Jose Torres remembers clearly the day a teacher came up to him shortly after he began as superintendent of Elgin’s School District U46 and declared that Torres had been hired to make up for an ongoing federal lawsuit that alleged the district had discriminated against Hispanic and African-American students.
Torres says it’s ironic that six years later he is hearing “echoes of that same kind of case” as he prepares to become the fourth president of the Illinois Mathematics and Science Academy.
The prestigious high school in Aurora narrowly avoided losing about 10 percent of its state funding earlier this year as lawmakers accused the school of not enrolling enough black and Latino students or students who come from lower-income families.
“When I came to U46 I said I’m a superintendent that happens to be Latino and at IMSA I’m the president that happens to be Latino,” Torres said. “I have really strong credentials, I have strong outcomes… I have a strong resume and I believe I bring something to the table.”
Torres, 54, is the first Hispanic educator to lead IMSA in the school’s 29-year history. IMSA admits top students in grades 10 to 12 from across the state to study and board in Aurora. About three-quarters of the student body hails from the Chicago area.
Since 2008, Torres has run District U46, where he’s expanded science, technology, engineering and mathematics, or STEM, programs and put in place a five-year plan aimed at raising academic achievement, closing achievement gaps and getting more families involved.
Torres was born in Puerto Rico and learned English when he moved to New York in fifth grade. At the time, bilingual education wasn’t offered, Torres said, and students learning English were left to “sink or swim.”
Torres holds a master’s degree in education and a doctorate of educational administration from the University of Maryland. He went on to serve as an assistant superintendent in Maryland and a regional superintendent in Chicago Public Schools before working in Elgin, where he now lives.
This year, Torres was honored with a humanitarian award from the American Association of School Administrators for his work in educational equity.
Torres, who was recruited for the IMSA position, says his strengths lie in “leadership change and transformation.”
He accepted the job because he was attracted to the academic freedoms of a school under the jurisdiction of the state’s board of higher education, he said.
Leading IMSA will allow him to be “more singular in my focus,” he added, instead of dividing his attention among areas such as instruction, union relations, community engagement and budgeting.
“Part of my role there will be to research and to be a thought leader,” he said.
Torres said one of the major tasks he wants to focus on is finding ways to “create more opportunities for students who are talented who are also at risk.”
“That is something that we’ve got to figure out — how to ensure that gifted and talented students, whatever their color, ethnicity, ZIP code, have the access to an environment like IMSA,” Torres said.
Last year, IMSA had 651 students, of which about 41 percent were Asian, 34 percent were white, 10 percent were Hispanic and 8 percent were black. The school is split nearly evenly among males and females, and about 13 percent of students applied for and received fee waivers, based on their income.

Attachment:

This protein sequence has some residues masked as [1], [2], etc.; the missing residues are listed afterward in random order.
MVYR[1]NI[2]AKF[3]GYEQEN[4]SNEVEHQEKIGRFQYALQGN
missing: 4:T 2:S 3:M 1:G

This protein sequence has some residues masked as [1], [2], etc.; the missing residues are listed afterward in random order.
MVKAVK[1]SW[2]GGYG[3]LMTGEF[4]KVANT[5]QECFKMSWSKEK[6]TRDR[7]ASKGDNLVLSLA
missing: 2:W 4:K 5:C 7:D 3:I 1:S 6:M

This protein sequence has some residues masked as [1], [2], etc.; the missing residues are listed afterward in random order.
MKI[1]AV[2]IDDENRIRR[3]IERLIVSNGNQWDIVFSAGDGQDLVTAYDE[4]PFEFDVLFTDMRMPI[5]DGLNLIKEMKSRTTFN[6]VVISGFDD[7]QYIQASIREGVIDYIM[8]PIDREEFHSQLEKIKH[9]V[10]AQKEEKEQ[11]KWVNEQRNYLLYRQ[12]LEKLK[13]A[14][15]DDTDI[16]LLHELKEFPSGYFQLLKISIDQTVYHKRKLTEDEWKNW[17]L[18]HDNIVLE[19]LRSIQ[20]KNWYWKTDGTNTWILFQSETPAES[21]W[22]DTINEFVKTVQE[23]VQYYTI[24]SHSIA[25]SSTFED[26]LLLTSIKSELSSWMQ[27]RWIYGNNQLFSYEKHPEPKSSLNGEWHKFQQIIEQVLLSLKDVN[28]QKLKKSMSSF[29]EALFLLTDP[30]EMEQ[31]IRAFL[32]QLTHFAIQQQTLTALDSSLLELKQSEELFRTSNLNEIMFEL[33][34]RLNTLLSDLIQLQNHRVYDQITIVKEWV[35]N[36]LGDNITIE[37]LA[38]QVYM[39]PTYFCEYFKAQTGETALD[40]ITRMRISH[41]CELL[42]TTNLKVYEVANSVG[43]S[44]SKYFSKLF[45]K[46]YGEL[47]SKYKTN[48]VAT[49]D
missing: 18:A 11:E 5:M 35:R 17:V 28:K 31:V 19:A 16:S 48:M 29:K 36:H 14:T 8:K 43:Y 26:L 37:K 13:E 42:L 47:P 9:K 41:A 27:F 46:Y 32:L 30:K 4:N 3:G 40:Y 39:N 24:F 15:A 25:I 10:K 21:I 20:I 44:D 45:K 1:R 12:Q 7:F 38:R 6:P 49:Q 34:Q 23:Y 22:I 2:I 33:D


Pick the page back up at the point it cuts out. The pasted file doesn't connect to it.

Mike Abrahamson, a spokesman for IMSA, said there could be more students who would have qualified for fee waivers based on income, but the school only tracks those who apply for them.
The school’s board of trustees determines the eligibility of applicants for enrollment, Abrahamson said, and the school is not mandated to accept a student body that perfectly replicate’s Illinois’ demographics — IMSA has to accept only an “adequate” number of students who represent diverse demographics from the applicant pool.
Torres said part of his job will be making sure more students know about IMSA and the possibility of attending. He plans to reach out to districts that aren’t sending many students to the school and to work with superintendents who may not want to see top-performing students leave their districts.
“That’s the sort of strategic intent that I will be bringing to IMSA to figure out where is it that we’re not drawing from?” he said. “How do we get information to them? It is enough to say on our website, ‘Hey the application just came up, make sure you apply?’ Well, who’s going to look at that? Only people who know about IMSA, who are interested in going to IMSA.”
Under Torres’ leadership, Elgin U46 has expanded STEM classes that are part of the Project Lead the Way program to all middle and high schools, added STEM summer camps for middle school students and increased STEM opportunities for female students.
Torres said he and a team of district leaders were able to lobby in Springfield for a correction to the district’s funding formula, which resulted in about $21 million in additional revenue — a skill he said will be helpful as he works with state legislators to keep IMSA’s funding steady.
He’s also chaired the board of the Elgin Area Chamber of Commerce, which he said involves working with business leaders and government officials, much as he will need to do at IMSA as the school works to bring in partners for its under-construction innovation hub and to secure research opportunities for students.
Though some have questioned whether a superintendent used to running the state’s second-largest district will get “bored” leading one school, Torres begs to differ.
“I don’t think it’s a step down,” he said. “Some people are going to say I’m going to be bored — I don’t necessarily think that is going to happen.”Tags: IMSA, U46